I take issue w/ your evaluation of Alex as an “excellent” 3bman. He has good tools including a rifle arm and good hands. He usually exercises good judgement too. I think he is “above average” overall; however, he is weak coming in on soft stuff, and his range to line is, at best, average. He has above average range to his left. He has one really bad habit–he often ends up on his knees after fielding a ball that doesn’t require leaving his feet. He gets away w/ it on throws to first and second because of his strong and accurate arm, but he often is too slow to turn a DP due to his having to rise from the ground before delivering the ball to Cano.

      I am not complaining about his D but rather giving him a lower mark than you do.

  • Athenian

    So apparently using RAB from work is frowned upon. Whatever!

    I think Mike’s last paragraph says it all about ARod. It is really the money he is receiving that is the sticking point. I don’t think any logical person would have expected him to continue his power hitting ways, especially following hip surgery and then getting Felix’d this year.

    But his inability to catch up with fastballs is of concern. Perhaps it is just the broken bones not being fully healed or the layoff.

    • commerce

      IMO, he just needs to eliminate his high leg kick and modify his swing by focusing on keeping his hands inside the ball…those two adjustments will allow him to keep up w/ the avg big league FB.

  • bob imperato

    FYI, Astros moving to AL in 2013

  • LiterallyFigurative

    I was always worried that A-Rod’s average would be the trait he lost first, not the power.

    .270/.350/.450 is pretty good, and I hope he is willing to make a Jeterian adjustment to catch up to the fastball. It’s one thing to look bad on 95 mph, quite another to be late on 90 mph heat.

  • JLC 776

    I’ve always said, look at A-Rod’s numbers exclusively against league averages and ignore the contract and suddenly he becomes much more palatable to keep around. Obviously the numbers will continue to decline, but two or three years of average to above average production is just fine with me.

  • Get Phelps Up

    I really don’t get how this has only 24 comments when yesterday there were 90 comments hating on Cano.

    • jjyank

      You can’t predict RAB commenting, Suzyn.

    • Andy Pettitte’s Fibula (formerly Manny’s BanWagon)

      I’m saving up for the “What Went Wrong: Brian Cashman” thread

  • dalelama

    The cover-up continues……this is what happens when an admitted cheat gets off the juice.

  • LarryM., Fl.

    Unless the Yankees trade Alex during the off season or during the 2013 season. He will be ours to enjoy. If Alex could hit .270 with 20 Hrs and 85 Rbi’s. I’d sign off for this production. He plays a very decent third base. I never played baseball after coming back from a broken bone in my hand but I hear that the power is not there. Power is generated from bat speed.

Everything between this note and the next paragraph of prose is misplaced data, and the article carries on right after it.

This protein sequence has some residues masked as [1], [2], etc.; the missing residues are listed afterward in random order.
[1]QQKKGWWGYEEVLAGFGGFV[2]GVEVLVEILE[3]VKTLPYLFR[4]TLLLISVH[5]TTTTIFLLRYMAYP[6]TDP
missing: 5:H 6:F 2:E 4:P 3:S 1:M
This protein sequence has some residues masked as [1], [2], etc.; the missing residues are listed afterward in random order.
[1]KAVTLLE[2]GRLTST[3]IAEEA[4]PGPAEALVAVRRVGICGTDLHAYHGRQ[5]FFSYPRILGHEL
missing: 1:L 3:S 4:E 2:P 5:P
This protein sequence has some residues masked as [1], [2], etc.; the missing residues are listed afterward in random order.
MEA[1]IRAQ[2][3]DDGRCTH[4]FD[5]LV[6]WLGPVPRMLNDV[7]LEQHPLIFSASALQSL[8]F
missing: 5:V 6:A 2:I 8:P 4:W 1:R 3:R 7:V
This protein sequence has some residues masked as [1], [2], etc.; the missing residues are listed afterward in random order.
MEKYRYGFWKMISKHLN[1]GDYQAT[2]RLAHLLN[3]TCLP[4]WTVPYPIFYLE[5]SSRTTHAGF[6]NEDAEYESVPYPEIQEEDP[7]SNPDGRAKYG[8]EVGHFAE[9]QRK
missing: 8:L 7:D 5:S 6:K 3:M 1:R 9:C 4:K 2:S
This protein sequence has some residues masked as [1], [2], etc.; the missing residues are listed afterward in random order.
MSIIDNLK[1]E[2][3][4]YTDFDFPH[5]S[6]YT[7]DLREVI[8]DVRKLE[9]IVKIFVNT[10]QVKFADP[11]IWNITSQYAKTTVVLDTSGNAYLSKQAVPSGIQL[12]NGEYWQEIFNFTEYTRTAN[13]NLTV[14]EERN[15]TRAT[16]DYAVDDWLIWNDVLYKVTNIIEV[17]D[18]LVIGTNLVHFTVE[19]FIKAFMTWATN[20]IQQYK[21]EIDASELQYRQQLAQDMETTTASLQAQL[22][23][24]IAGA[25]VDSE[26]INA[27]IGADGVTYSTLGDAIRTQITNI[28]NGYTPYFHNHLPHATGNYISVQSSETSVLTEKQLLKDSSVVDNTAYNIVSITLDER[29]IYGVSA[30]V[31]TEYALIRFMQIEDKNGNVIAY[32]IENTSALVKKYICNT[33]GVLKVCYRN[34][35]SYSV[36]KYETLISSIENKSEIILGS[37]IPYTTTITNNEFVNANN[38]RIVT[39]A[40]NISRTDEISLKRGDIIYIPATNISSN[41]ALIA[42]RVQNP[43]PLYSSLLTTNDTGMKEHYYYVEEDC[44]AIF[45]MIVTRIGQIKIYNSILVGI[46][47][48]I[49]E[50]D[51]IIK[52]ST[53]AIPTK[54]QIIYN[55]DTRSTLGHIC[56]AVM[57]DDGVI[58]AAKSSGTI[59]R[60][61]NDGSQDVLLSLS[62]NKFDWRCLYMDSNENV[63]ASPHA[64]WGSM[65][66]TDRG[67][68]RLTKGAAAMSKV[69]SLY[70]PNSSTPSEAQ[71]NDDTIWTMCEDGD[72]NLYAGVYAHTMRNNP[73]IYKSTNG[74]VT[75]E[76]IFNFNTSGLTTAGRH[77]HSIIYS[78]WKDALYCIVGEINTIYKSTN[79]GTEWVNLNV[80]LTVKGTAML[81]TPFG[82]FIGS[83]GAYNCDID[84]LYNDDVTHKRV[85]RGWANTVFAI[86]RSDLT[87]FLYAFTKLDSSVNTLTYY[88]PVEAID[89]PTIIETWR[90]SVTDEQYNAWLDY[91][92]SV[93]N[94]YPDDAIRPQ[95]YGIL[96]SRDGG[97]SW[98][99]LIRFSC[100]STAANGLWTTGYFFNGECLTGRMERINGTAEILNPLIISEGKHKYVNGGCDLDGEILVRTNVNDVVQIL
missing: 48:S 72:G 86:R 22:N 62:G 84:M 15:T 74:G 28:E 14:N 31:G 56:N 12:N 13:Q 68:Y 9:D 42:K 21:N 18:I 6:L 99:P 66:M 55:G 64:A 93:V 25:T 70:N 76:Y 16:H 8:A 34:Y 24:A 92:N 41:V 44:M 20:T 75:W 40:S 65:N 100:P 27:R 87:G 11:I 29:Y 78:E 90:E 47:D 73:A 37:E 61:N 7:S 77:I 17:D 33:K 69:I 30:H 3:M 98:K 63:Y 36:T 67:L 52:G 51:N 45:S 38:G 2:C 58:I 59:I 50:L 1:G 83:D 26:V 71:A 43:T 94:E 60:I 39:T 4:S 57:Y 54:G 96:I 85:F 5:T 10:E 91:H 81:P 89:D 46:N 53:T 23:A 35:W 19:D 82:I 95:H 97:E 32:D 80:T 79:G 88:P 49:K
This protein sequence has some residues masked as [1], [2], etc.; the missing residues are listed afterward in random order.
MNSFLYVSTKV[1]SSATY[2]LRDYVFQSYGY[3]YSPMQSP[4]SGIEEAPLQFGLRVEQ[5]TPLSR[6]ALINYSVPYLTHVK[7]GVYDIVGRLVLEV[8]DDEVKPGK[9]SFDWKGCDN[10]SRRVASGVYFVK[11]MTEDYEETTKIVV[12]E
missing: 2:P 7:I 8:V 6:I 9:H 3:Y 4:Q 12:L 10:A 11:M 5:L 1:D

I was disappointed with another Arod flop in the post season but I would give Arod a pass on his post season. I do hope that he goes back to the drawing board and pulls a revitalized Arod much as Jeter did for the second half of 2011 and 2012.

    I’m a Yankee fan so I hope or wish for the best from the players on the roster.

    • commerce

      I generally agree w/ all of this…but Alex has been a notorious “no-show” in postseason except for about 6 games in ’04 and ’09 (when he was a monster!). His ’05 showing against the Angels was atrocious as was his work in ’06/’07/’10/’11 and ’12. Two of those postseasons (’05 & ’07) were MVP seasons for Alex…he may have even been on the juice, but he still fell flat on his face just when he was badly needed. His ’09 was out-of-this-world good–proved that he could take over a series and lead the club to the promised land. Not often enough…

  • http://fendersonandhampton.com Cuso

    Getting sick and tired of the “he is what he is and he’s good because he’s 8th best” garbage.

    We all know his contract is terrible. We all no there’s no way we can trade him.

    You know what’s getting old really fast? People trying to be “realistic” and “accommodating” because A-Rod is still valuable as a 3rd baseman.

    You know what? He makes $30M a year. Money that can be better spent on other pieces that could help the club win. And believe it or not, there IS a budget. They’re not spending $300M on a team that doesn’t sell out the park.

    So we’re stuck with A-Rod – fine.

    A-Rod is stuck with us booing his asa for being a 40-year old in a 36-heart old body. He gets enough money to put up with it. Fair trade off.

    And everyone that condescends to people that are unhappy with the “new” A-Rod can suck it. You’re not above us, nor are you immune to frustration. People have EVERY RIGHT to vent about what he is now.

    • bpdelia

      no. you’re just another whiny baby. suck it up and stop being a little bitch. it is what it is. he’s 37 he’s had two MAJOR injuries and he signed the contract offered. stop the bitching and moaning dude. bits just sad

    • JLC 776

      Do you really enjoy complaining that much?

  • dalelama

    The Arod apologensia will not tolerate any criticism of their beloved “Purple Lips”.

    • Get Phelps Up

      You’re enjoying every minute of this.

  • http://yesnetwork Jim

    Top picture reminds me of the MICK throwing his helmet after striking out. The MICK did it better!